Kristina Davis, assistant superintendent for learning at West Chicago Elementary District 33, said she's pleased to see growing math scores prove the new math curriculum the district has been using for three years is working. Students in first, second and third grade now have been taught Common Core-aligned math the entire time they've been in the district.

"Teaching math finally makes sense to me with the Common Core," Davis said. "We're looking for those indicators that tell us that our curriculum is more effective."

Educators say math teaching methods now focus on understanding how to find the right solution instead of memorizing multiplication tables and addition answers. Teachers now emphasize working collaboratively on a couple of difficult math problems that apply to real-life situations instead of speeding through work sheets full of repetitive, basic problems.

"Teachers are learning how to teach new strategies, and students are learning it's OK to arrive at the answer in more than one way," Davis said. "We're more interested in the thinking that went into the problem than just the answer."

In District 204, Chief Academic Officer Kathy Duncan said elements of "algebraic thinking" now are introduced as early as kindergarten under a new math curriculum that's also been in place for three years.

"No longer are you able to just memorize a set of facts," she said. "You have to really understand why that answer is right, how you got to that answer and how knowing that part of mathematics applies to other parts of mathematics. It's a far deeper understanding."

'Double dose'

The work of teachers to adjust to the new Common Core math lessons is the main explanation districts offer for growth in math, but Districts 33 and 93 also have changed the way they help students who are struggling.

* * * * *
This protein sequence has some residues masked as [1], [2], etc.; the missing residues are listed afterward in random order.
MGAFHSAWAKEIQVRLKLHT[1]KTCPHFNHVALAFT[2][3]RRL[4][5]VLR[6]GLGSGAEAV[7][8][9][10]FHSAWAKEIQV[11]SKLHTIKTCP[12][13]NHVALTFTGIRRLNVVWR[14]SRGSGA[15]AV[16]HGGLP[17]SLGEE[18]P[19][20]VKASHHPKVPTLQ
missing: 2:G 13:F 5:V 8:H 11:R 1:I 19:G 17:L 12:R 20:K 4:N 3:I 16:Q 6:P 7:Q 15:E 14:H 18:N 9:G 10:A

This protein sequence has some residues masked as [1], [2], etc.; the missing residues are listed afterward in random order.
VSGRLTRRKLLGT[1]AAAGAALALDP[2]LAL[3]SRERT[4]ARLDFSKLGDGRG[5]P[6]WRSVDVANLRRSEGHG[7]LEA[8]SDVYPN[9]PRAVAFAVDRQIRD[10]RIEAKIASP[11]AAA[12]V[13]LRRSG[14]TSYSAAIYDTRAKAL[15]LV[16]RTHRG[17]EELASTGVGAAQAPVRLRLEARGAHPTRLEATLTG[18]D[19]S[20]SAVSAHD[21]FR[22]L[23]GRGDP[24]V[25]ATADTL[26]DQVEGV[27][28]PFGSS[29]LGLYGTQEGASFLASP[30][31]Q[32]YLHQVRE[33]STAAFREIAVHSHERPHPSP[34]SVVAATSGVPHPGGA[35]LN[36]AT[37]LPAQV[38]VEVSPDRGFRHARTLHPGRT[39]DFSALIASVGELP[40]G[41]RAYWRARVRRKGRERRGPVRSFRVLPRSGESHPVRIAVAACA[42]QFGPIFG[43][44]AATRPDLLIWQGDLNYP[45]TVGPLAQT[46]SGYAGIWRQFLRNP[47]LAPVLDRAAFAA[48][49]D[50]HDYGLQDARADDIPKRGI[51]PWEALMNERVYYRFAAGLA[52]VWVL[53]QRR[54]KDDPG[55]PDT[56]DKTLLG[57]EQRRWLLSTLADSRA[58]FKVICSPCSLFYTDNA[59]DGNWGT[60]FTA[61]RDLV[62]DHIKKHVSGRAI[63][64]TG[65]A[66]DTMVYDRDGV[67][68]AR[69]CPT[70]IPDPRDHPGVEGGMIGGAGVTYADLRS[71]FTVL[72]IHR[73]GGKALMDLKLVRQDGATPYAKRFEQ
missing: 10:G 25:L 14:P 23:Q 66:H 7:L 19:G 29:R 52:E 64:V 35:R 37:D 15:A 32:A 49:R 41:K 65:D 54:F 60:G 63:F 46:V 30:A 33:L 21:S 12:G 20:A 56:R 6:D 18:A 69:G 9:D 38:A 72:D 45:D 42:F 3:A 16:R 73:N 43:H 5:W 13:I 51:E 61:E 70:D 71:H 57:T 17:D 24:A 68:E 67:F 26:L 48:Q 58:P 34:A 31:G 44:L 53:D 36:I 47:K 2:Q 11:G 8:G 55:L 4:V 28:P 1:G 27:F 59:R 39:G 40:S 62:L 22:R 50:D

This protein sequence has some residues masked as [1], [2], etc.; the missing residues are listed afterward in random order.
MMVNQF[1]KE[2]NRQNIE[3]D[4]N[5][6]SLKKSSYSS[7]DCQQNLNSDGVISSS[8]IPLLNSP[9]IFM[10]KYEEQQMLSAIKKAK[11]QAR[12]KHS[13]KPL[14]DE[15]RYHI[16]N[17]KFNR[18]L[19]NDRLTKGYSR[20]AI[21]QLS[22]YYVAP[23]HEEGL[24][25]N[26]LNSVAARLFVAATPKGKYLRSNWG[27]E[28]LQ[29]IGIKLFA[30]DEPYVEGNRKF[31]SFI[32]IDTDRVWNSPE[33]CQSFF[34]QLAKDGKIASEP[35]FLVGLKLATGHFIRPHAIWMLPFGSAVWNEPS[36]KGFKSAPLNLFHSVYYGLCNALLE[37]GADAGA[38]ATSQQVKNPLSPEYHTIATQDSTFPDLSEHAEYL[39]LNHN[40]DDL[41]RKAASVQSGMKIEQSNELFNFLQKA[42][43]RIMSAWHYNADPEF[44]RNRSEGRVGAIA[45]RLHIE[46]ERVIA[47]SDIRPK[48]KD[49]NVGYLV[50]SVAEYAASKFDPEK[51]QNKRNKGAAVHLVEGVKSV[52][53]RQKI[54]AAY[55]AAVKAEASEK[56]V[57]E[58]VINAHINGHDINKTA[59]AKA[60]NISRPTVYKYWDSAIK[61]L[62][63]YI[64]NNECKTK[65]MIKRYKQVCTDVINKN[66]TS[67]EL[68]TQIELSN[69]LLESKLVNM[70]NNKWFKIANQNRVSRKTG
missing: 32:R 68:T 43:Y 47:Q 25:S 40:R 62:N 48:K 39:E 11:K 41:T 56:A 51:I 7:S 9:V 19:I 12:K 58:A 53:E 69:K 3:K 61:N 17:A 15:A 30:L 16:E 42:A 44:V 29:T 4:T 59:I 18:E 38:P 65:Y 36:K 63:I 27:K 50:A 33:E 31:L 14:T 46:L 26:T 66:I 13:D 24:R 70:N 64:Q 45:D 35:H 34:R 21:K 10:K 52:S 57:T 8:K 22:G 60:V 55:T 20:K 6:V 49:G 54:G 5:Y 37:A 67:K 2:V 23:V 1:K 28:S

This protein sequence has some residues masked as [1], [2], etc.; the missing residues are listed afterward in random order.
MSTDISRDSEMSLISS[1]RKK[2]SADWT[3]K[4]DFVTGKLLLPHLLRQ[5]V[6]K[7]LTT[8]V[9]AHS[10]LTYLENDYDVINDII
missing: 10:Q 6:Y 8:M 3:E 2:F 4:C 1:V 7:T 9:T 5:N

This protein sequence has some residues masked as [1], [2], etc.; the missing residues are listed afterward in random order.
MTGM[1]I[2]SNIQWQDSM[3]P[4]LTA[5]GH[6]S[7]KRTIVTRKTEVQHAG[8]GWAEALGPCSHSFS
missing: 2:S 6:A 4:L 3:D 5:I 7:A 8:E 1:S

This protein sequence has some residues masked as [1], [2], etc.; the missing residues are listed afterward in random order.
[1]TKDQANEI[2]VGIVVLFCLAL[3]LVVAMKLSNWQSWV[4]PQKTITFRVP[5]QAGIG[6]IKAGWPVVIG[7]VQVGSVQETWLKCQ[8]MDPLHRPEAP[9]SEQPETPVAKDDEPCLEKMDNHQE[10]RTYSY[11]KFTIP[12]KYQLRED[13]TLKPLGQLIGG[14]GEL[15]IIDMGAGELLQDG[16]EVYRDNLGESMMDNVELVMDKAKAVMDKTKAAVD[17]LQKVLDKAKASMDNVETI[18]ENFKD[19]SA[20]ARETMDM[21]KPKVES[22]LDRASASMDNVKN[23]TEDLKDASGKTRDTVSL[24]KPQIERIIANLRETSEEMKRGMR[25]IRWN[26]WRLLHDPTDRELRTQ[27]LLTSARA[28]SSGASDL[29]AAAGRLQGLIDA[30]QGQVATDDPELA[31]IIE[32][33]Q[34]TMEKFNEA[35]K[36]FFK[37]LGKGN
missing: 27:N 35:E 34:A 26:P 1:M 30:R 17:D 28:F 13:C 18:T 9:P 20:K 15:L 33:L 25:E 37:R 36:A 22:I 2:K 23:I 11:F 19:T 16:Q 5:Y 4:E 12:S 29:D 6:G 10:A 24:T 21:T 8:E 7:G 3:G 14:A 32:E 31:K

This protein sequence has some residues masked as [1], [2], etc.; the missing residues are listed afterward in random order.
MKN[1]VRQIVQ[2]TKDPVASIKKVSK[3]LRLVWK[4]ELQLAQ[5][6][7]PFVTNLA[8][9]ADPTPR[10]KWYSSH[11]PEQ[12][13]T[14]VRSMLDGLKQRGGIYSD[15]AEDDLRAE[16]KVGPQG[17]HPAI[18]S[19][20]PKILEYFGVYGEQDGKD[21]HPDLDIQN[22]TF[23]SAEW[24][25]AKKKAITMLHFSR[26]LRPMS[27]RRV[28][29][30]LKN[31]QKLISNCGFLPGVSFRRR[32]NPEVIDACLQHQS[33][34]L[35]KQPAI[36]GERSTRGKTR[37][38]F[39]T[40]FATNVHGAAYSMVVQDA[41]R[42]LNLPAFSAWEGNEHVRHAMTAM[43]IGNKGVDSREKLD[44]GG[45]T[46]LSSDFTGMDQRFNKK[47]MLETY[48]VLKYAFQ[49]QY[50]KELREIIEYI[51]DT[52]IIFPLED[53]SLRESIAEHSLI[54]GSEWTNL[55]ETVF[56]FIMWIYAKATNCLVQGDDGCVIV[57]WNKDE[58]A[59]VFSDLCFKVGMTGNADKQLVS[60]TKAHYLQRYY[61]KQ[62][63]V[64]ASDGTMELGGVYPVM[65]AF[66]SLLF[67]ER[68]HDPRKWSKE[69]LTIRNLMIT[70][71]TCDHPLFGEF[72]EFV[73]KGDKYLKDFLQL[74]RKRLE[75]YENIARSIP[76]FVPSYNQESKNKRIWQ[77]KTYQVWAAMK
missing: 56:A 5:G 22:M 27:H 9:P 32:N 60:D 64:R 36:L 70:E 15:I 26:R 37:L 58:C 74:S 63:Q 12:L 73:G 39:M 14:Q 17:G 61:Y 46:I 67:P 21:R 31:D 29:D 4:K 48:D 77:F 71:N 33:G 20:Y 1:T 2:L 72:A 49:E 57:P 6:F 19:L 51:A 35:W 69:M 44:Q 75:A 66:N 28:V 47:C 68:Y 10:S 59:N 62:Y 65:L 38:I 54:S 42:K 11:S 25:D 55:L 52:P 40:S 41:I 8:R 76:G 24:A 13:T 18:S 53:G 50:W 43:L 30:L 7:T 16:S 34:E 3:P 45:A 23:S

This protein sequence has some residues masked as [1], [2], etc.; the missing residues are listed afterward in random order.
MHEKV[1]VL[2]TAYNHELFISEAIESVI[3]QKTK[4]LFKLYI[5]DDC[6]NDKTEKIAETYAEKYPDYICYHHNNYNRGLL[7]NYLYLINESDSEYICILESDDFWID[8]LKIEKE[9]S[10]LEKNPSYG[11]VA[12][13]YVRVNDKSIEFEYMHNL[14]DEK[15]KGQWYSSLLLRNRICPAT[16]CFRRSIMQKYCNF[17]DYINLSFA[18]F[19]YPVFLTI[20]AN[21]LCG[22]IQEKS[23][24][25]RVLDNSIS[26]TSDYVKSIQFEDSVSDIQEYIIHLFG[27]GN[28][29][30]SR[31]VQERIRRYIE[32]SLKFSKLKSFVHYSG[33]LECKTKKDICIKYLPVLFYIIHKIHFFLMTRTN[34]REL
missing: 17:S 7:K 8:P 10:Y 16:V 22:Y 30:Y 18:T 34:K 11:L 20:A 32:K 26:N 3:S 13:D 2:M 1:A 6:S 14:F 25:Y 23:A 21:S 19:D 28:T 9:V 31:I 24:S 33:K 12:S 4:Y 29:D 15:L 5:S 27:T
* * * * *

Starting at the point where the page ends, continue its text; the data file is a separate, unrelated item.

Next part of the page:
Davis said elementary principals in District 33 restructured the schedule before last school year to allow an additional half-hour for students to get extra help or more challenging work in math. The half-hour of reteaching or enrichment adds to the hourlong math lesson students receive each day.

In District 93, students identified as needing assistance with math get extra attention before new concepts are introduced in class, said Marie Hoffman, assistant superintendent for curriculum and instruction.

"We're preteaching kids. We're making sure they understand the concepts behind what they're going to learn before they learn it," Hoffman said. "We're really looking at giving them a double dose of what they're going to be learning in the classroom."

0 Comments
                                                                                                                                                                                                                       
 
Article Comments ()
Guidelines: Keep it civil and on topic; no profanity, vulgarity, slurs or personal attacks. People who harass others or joke about tragedies will be blocked. If a comment violates these standards or our terms of service, click the X in the upper right corner of the comment box. To find our more, read our FAQ.